In January this year, a drone crashed on the White House grounds, raising questions over how commercial and consumer drones can be used safely in the US. But there were bigger concerns in Japan in April 2015 when a drone with traces of radioactive material, a bottle with unspecified contents and mounted with a camera was found on the roof of Prime Minister Shinzo Abe’s office in Tokyo on April 22. The 50-cm diameter drone was decorated with a symbol that warned of radioactive material. Japan’s Chief Cabinet Secretary, Yoshihide Suga, said the incident was a wake up call to the potential dangers of drones including possible terror attacks. It may be recalled that during 1995, post the Sarin gas bombing of Tokyo subway it was found that the Aum Shinrikyo cult responsible for the attack had two remote controlled helicopters that had luckily crashed during trials. The cult otherwise had enough Sarin gas to kill one million people. Significantly, Japanese aviation laws have no restrictions for unmanned drones flying at or below 250 metres above ground except along flight routes. But now with a drone landing on the rooftop of the Japanese Prime Minister’s office, it is obvious that a review would be underway.
As per media reports, India is the world’s top drone importer after UK and France; 22.5 per cent world’s UAVs were imported by India from 1985 to 2014. Drones are being used in the country for shooting concerts and movies, filming private parties, by police organisations for surveillance and monitoring traffic, and for surveillance and intelligence gathering by armed forces. Last year, media reported that an eatery in Mumbai had delivered food items to consumers using a drone. Interestingly, while Amazon has successfully conducted test bed for delivery of items at the customer’s doorsteps, it cannot make it operational in the US unless the regulations for use of drones are revamped and promulgated. In October 2014, the Directorate General of Civil Aviation (DGCA) had announced that till proper rules and regulations are formulated, use of drones in the country is “illegal”. But a mere announcement may not be enough. Last year, four individuals were caught filming the Ganga Arti in Varanasi using drone cameras without permission. They admitted they had already done similar filming using cam-copter for a travel channel at Allahabad, Varanasi, Shimla, Manali and Agra, and that the filming team included four foreigners. The camcopter at Varanasi was observed and so the persons could be apprehended, but at other places such filming was unhindered.
During Republic Day Parade of 2015 where President Barak Obama was to be the Chief Guest, intelligence agencies had warned that terrorists may attempt drone strikes, even using a glider. More rently post the drone landing atop ofiice of Prime Minister Abe, Delhi Police was alerted by intelligence agencies of possibility of terrorist organisations planning a similar action in the capital; intelligence inputs that groups like LeT and Jaish-e-Mohammed (JeM) have been planning drone attacks. Interestingly, the NDRF used drones during the recent earthquake relief in Nepal.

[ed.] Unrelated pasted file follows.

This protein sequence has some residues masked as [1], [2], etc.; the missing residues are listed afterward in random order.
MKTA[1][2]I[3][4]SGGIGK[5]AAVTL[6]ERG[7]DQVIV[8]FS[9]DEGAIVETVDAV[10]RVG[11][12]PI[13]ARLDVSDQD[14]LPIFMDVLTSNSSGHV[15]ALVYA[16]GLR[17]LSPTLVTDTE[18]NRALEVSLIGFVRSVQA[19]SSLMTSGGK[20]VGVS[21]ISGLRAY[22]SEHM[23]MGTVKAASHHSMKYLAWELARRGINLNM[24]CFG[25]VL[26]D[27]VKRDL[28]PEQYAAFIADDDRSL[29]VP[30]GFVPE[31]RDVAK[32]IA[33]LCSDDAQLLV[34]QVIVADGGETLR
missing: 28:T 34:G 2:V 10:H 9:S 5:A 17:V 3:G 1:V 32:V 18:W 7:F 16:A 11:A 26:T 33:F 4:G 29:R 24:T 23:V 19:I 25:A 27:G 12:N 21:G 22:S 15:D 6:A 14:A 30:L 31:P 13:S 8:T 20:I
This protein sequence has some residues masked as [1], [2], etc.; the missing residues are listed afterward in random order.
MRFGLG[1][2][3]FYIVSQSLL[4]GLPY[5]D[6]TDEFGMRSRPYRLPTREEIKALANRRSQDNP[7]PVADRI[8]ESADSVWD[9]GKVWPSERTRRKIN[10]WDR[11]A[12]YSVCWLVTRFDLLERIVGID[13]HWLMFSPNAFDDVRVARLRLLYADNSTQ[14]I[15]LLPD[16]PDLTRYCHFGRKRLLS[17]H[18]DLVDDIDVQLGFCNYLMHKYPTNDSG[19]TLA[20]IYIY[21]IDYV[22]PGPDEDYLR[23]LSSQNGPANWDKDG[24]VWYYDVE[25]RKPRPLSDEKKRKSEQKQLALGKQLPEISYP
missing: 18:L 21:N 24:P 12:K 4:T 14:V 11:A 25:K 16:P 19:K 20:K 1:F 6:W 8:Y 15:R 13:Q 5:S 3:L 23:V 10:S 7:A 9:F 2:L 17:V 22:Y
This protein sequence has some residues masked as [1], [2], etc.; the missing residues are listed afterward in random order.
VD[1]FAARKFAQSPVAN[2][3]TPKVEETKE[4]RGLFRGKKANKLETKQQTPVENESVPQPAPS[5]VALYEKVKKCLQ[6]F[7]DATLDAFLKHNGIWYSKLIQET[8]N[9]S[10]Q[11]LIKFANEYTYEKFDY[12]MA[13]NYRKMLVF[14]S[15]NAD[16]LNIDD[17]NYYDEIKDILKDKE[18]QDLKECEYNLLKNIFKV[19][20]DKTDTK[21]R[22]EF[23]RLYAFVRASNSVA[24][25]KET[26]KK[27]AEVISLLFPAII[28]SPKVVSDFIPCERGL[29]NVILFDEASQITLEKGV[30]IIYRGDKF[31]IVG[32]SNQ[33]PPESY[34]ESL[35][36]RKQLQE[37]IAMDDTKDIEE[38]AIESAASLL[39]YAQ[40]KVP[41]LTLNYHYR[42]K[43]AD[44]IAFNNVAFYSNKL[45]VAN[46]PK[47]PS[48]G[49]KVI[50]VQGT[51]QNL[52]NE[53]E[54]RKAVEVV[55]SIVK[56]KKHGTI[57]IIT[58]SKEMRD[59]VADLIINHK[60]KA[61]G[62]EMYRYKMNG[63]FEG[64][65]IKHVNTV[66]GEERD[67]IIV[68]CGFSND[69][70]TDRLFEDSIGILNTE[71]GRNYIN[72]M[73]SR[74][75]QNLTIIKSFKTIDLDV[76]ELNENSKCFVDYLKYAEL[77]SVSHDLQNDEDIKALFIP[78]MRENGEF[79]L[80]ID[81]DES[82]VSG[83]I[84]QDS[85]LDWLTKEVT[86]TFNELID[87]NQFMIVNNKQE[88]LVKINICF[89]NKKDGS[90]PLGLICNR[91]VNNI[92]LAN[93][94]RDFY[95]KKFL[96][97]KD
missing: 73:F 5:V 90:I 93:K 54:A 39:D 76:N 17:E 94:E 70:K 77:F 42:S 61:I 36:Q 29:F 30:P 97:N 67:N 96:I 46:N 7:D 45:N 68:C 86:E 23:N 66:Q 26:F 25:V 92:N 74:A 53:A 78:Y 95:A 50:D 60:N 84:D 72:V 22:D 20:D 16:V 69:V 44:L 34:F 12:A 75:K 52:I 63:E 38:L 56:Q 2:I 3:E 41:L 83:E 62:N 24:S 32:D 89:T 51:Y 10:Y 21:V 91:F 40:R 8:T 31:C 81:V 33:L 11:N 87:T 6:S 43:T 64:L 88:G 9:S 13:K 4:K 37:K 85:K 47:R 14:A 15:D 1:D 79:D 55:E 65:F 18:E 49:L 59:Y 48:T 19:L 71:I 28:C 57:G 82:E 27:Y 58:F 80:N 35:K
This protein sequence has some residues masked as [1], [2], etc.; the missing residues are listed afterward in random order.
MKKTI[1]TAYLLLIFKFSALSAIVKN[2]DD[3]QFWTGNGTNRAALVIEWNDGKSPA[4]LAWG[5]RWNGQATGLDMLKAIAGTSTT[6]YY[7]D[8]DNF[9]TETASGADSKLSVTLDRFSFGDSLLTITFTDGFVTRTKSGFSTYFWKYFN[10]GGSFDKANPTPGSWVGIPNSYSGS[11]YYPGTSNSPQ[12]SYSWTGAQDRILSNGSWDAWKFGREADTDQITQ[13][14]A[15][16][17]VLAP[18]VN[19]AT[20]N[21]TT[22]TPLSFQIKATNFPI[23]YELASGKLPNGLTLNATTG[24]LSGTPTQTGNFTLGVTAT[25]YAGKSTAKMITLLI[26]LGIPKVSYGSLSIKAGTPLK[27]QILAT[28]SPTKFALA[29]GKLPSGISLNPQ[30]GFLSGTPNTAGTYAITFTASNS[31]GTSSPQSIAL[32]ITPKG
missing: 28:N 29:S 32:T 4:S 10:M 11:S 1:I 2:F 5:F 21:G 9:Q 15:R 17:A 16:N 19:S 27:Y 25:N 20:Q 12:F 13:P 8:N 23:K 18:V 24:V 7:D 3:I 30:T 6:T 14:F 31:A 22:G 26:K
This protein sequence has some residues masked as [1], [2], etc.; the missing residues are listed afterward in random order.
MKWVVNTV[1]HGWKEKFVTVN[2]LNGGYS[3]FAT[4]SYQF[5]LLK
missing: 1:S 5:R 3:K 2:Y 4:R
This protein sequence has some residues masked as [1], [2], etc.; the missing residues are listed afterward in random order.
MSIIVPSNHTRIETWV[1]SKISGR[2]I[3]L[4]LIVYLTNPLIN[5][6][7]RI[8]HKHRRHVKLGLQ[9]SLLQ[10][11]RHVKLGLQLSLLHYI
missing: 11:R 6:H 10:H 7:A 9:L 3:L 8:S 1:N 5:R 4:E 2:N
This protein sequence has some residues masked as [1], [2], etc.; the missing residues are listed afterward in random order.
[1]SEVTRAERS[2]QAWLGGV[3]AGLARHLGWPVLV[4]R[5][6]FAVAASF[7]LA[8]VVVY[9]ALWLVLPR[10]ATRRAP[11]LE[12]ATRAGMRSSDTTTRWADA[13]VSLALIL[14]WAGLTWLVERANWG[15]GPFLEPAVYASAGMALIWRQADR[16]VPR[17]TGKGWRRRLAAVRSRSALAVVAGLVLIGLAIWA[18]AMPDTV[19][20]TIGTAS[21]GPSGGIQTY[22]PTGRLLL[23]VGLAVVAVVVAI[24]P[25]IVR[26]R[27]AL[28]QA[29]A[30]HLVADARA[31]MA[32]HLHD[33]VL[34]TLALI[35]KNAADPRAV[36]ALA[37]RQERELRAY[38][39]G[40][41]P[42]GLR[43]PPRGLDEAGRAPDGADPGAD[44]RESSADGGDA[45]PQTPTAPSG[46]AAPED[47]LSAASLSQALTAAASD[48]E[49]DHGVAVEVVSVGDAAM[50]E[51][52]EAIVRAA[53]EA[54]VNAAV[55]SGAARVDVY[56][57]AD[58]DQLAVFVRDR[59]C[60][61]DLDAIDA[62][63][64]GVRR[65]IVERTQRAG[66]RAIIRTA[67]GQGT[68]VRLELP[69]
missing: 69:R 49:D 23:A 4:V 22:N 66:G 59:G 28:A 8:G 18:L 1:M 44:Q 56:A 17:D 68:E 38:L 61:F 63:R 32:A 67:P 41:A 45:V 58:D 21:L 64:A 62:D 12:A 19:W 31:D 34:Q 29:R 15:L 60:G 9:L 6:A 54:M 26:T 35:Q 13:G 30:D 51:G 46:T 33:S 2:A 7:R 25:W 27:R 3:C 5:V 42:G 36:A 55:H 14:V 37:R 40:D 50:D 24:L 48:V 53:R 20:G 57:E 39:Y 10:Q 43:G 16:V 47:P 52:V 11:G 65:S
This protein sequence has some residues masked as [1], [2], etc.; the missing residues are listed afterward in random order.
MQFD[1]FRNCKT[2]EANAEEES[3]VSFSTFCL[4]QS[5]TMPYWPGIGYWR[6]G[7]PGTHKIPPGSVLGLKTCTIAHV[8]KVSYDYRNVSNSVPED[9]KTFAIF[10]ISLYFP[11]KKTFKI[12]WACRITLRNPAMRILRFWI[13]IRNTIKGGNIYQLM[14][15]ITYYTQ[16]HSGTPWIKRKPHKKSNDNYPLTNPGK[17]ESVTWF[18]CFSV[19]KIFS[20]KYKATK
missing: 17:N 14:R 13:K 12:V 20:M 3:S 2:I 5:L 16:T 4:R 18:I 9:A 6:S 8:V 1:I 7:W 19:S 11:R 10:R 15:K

It is reported that for the US to come out with comprehensive regulations for use of drones it may take years. So, while DGCA indicates that rules and regulations are being formulated in this regard, we can expect a long gestation period. But the formulation of rules and regulations is one part and promulgating them the real issue. The problem is more complex if cam-copters are used at night with IR cameras, detection being difficult in hours of darkness. A terrorist organisation could use drone (s) by night to deliver chemical or radioactive payloads. Even by day, the problem can be viewed in backdrop of the weapons at Purulia which were discovered only after the airdrop had been executed, and drones come in all sizes. Then, we have multiple manufactures in India marketing drones, even as remote controlled toys for children, cam-copters for surveillance and private clubs indulging in drone flying adventure, like elsewhere in the world. Monitoring such equipment in a populous country like ours is a herculean task, and yet it must be done. It amounts to tracking the manufactured equipment, its sale and locations by incorporating the population into reporting possible misuse; institutionalizing the ‘billion eyes on ground’ concept in concert with the intelligence agencies. Compared to larger UAVs, small drones are much more difficult to detect as they need little space to take off. Over and above detection, would also be the problem of intercepting and bringing down a terror drone including the method of bringing down without activation its lethal load. Hamas has been known to be using armed drones.
India has been subjected to terrorism for almost three decades now. Global radical organisations like Al Qaeda are focusing towards South Asia. We also have both Pakistan and China engaged in proxy and irregular warfare against us. India being an open democracy with the second largest population in the world is more susceptible to mischief by our adversaries. Terrorists, especially the state sponsored ones, are looking at new methods assisted by technology to strike us. We need to focus on drone terrorism, which is already a reality.
MQ-1 Predator in flight